Understanding Mental Health In Children
Understanding Mental Health In Children
By Karyna Sitkowski
Mental health is important for overall well-being no matter what age. For children, mental health disorders can play a large role in everyday functioning. It can affect the child mentally, emotionally, and behaviorally. The definition of mental health according to the CDC is “Mental health includes our emotional, psychological, and social well-being. It affects how we think, feel, and act. It also helps determine how we handle stress, relate to others, and make healthy choices”. Mental health struggles can affect a child’s ability to carry out daily activities, engage in social interactions, and can impact overall well-being. Mental illness can be caused by a combination of genetic, biological, psychological, and environmental factors. Mental disorders have been on the rise showing more struggles in children in the last few years. The CDC’s most recent statistics on mental illness in children is as follows (2016 -2019):
- ADHD 9.8% (approximately 6.0 million)
- Anxiety 9.4% (approximately 5.8 million)
- Behavior problems 8.9% (approximately 5.5 million)
- Depression 4.4% (approximately 2.7 million)
. Look out for signs if you believe your child is struggling with mental health
- Lack of concentration and motivation: Pay attention to children who are struggling in school and/or is having difficulty enjoying activities.
- Withdraw: Notice if there is absence from social situations or withdraw from family, friends, or peers from school.
- Use of alcohol and other drugs - This can include alcohol, marijuana, pills, etc.
- Dramatic weigh loss: Weight loss changes can occur due to lack of appetite from stressful situations.
Helping a child with mental health issues can be difficult. However, there a few steps that can be taken to better assist someone who may be struggling. ALGEE is an acronym that you can follow to help guide you through difficult situations and to help have open dialog. These steps can be followed in order or in any order that best suits the situation.
A: Assess for risk of suicide or harm: A child who is struggling with mental health may feel hopeless or extremely overwhelmed. They may feel suicide is the only way out. However, not every child who struggles with mental illness will become suicidal. If you have concerns that a child may be thinking of suicide, please reach out to a professional or emergency services immediately.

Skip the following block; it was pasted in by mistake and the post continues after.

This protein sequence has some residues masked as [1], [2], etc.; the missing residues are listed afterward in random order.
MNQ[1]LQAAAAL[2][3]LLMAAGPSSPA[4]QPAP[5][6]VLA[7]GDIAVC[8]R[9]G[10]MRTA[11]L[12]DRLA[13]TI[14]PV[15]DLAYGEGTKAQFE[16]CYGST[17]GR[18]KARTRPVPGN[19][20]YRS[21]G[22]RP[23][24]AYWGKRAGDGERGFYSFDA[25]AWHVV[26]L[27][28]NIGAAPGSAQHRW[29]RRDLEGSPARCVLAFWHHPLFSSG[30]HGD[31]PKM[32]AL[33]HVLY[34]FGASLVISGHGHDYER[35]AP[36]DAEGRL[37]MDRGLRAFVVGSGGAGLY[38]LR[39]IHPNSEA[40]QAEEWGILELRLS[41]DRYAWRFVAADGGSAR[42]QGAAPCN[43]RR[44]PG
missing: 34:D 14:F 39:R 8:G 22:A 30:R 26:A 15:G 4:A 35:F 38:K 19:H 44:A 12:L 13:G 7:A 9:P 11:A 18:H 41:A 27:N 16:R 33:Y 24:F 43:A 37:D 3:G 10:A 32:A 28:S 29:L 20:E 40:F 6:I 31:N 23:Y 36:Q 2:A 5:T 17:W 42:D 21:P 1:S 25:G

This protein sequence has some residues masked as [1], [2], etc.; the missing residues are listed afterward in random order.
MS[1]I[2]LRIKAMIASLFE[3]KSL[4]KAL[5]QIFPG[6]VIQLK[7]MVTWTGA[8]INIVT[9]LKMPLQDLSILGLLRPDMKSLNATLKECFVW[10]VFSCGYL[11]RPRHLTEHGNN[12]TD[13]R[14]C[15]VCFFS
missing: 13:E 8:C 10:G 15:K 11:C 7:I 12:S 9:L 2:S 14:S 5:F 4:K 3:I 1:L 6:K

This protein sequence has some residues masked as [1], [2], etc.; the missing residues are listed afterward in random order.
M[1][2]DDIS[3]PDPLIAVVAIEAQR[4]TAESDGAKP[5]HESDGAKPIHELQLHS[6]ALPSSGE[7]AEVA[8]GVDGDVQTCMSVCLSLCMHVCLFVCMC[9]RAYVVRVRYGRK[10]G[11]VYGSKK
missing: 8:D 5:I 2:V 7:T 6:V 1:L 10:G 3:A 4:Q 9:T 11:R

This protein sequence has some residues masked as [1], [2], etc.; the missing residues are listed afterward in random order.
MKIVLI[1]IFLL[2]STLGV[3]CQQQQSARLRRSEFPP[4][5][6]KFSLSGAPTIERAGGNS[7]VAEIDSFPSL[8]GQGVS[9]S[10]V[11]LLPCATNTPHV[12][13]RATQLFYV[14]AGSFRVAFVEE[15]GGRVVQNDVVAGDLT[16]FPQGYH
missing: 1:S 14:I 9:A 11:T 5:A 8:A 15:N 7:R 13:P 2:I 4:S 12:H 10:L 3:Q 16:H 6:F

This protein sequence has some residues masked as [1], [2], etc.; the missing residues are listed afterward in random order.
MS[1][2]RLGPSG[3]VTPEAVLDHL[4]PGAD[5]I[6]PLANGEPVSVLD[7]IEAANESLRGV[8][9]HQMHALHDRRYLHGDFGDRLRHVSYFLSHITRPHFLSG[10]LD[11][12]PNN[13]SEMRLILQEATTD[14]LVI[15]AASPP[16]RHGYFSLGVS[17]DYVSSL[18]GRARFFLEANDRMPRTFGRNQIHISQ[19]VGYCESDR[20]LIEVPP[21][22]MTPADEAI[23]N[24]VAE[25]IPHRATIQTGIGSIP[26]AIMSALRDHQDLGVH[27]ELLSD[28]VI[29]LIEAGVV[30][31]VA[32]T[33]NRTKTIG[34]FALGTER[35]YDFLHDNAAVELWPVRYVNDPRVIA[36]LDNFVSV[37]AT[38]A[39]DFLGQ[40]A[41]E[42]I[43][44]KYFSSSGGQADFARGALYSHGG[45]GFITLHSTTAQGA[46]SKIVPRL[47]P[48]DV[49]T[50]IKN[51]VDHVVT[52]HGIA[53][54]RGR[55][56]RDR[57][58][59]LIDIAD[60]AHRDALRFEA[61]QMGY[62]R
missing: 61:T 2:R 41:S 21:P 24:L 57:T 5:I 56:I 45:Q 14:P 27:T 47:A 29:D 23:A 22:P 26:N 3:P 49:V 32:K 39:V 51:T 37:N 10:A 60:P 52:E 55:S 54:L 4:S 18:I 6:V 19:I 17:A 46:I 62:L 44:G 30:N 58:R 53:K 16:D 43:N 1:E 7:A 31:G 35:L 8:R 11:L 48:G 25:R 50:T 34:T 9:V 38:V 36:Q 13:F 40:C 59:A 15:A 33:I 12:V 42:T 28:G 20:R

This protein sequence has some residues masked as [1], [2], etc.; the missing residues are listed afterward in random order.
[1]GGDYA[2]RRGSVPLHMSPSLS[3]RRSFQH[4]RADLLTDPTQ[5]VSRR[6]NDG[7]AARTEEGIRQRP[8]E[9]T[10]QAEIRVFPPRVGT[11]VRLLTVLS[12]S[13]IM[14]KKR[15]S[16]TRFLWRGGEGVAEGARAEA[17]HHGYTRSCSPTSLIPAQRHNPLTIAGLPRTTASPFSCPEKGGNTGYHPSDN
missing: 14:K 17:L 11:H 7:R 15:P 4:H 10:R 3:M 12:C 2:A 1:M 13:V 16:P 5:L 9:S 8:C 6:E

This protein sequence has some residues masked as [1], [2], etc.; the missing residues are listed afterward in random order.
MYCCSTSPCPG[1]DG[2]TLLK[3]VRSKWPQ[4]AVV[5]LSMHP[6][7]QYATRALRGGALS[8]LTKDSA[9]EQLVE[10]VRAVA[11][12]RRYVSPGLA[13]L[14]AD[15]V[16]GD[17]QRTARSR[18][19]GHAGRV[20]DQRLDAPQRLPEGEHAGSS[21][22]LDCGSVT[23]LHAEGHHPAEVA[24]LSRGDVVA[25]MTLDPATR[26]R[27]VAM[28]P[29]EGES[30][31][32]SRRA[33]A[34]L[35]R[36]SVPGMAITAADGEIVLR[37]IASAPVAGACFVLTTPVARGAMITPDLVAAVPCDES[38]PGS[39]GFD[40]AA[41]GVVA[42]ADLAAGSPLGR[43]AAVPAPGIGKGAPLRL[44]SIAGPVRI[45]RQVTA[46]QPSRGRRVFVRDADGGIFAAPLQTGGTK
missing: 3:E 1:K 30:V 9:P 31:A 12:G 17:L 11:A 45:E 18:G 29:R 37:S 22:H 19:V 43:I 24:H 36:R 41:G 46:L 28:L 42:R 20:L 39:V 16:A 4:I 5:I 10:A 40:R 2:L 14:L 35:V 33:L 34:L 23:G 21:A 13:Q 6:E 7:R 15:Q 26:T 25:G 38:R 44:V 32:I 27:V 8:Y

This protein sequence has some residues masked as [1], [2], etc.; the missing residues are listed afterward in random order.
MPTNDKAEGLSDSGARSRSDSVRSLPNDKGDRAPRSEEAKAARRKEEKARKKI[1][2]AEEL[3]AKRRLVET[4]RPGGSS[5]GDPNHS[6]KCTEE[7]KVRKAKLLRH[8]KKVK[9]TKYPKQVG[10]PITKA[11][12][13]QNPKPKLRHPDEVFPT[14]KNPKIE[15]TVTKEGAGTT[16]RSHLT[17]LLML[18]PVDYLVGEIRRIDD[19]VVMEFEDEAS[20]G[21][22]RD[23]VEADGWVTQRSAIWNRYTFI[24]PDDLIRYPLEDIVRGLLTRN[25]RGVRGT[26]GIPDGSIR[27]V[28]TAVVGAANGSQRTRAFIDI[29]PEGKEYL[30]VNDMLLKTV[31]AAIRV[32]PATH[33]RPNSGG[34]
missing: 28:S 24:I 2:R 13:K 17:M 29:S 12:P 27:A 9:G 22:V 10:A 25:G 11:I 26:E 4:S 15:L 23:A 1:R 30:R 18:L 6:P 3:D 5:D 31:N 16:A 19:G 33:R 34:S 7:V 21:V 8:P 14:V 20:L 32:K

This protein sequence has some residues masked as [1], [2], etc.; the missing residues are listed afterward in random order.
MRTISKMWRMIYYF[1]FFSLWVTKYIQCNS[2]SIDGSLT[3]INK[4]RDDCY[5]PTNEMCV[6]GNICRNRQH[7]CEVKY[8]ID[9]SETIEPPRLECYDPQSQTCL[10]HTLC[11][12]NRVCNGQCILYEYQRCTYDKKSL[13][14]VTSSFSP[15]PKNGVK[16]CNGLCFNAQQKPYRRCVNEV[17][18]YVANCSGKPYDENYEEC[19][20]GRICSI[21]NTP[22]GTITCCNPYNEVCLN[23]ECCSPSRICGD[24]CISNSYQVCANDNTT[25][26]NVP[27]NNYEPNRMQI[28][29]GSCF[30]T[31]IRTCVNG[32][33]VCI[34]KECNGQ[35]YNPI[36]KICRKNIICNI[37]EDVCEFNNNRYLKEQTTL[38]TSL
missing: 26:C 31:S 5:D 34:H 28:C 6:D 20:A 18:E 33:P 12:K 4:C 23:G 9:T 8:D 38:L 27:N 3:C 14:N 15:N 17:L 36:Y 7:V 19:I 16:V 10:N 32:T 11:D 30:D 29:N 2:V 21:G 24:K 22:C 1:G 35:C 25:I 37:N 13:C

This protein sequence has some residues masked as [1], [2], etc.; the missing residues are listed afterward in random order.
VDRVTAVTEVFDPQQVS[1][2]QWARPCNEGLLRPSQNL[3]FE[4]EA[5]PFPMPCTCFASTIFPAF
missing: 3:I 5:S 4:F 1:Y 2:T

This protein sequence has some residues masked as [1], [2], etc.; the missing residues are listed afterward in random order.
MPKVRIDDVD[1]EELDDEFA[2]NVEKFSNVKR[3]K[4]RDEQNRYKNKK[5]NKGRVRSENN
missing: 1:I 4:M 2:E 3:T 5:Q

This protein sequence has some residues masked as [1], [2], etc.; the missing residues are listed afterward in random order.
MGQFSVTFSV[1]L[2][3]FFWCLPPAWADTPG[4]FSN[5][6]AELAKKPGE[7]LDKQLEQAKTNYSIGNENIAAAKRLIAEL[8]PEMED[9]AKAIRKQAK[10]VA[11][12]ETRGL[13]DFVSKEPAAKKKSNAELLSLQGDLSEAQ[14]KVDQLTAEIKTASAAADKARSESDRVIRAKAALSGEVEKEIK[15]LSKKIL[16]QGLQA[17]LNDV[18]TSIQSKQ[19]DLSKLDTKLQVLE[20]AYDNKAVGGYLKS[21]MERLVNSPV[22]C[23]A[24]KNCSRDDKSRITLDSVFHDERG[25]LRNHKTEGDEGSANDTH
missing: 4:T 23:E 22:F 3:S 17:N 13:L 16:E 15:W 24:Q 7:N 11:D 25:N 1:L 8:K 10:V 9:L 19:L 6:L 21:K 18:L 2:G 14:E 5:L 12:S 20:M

L: Listen Non-Judgmentally: If a child is struggling, it is important to engage in a conversation with them. Listening non-judgmentally can make the person feel heard and cared about. Without judgement, it makes it easier for the individual to talk about their feelings openly and ask for help.
G Give Reassurance and Information: It is important to treat the child with respect and dignity. Every situation is unique and must be treated as such. Do not blame the person for the illness because it is not their fault. It is crucial that remind the child that mental health struggles are legitimate medical issues and can be treated. Make sure to give emotional support and understanding towards the child. Emphasize that mental health should be equally important as physical health. Taking further steps could include helping find resources for the child such as a support group or a mental health professional.
E: Encourage appropriate professional help: There are many available options to help your child by taking them to your primary doctor, therapist, social worker, school counselor, or psychiatrist. Do your best to encourage your child to be open to receiving help even though it may be difficult or scary for them. Check with the child and consider their input when it comes to treatment options.
E: Encourage self-help and other support strategies: Encourage the child to use self-help strategies or seek support from friends, family, or others. Self- help strategies could include playing outside, proper nutrition, getting enough sleep, or other curricular activities.
Early intervention for children is the best way to help a child who is struggling. The most important thing to know that recovery is possible. Recovery in itself can be empowering and looks different for each person. It is important to give the child a safe and open environment to communicate efficiently. Being open about mental health with your child will keep communication lines open for them to express their problems. Ultimately, the most important factor is that recovery can be possible for kids struggling with mental illness. If you or your child are struggling, please utilize the links below.
- National Suicide Prevention line: The 988 Suicide & Crisis Lifeline is a national network of local crisis centers that provides free and confidential emotional support to people in suicidal crisis or emotional distress 24 hours a day, 7 days a week in the United States. Please call 988 if in crisis or need advice with helping someone who is struggling with mental health or suicidal actions or thoughts.
- Trevor Project: The Trevor Project provides 24/7 crisis support services to LGBTQ young people. Text (678-678), chat online, or call (1-866-488-7386) anytime to reach a trained counselor.
- NAMI (National Alliance of Mental Illness): NAMI is the nation's largest grassroots mental health organization dedicated to building better lives for the millions of Americans affected by mental illness. The NAMI HelpLine can be reached Monday through Friday, 10 a.m. – 10 p.m., ET.
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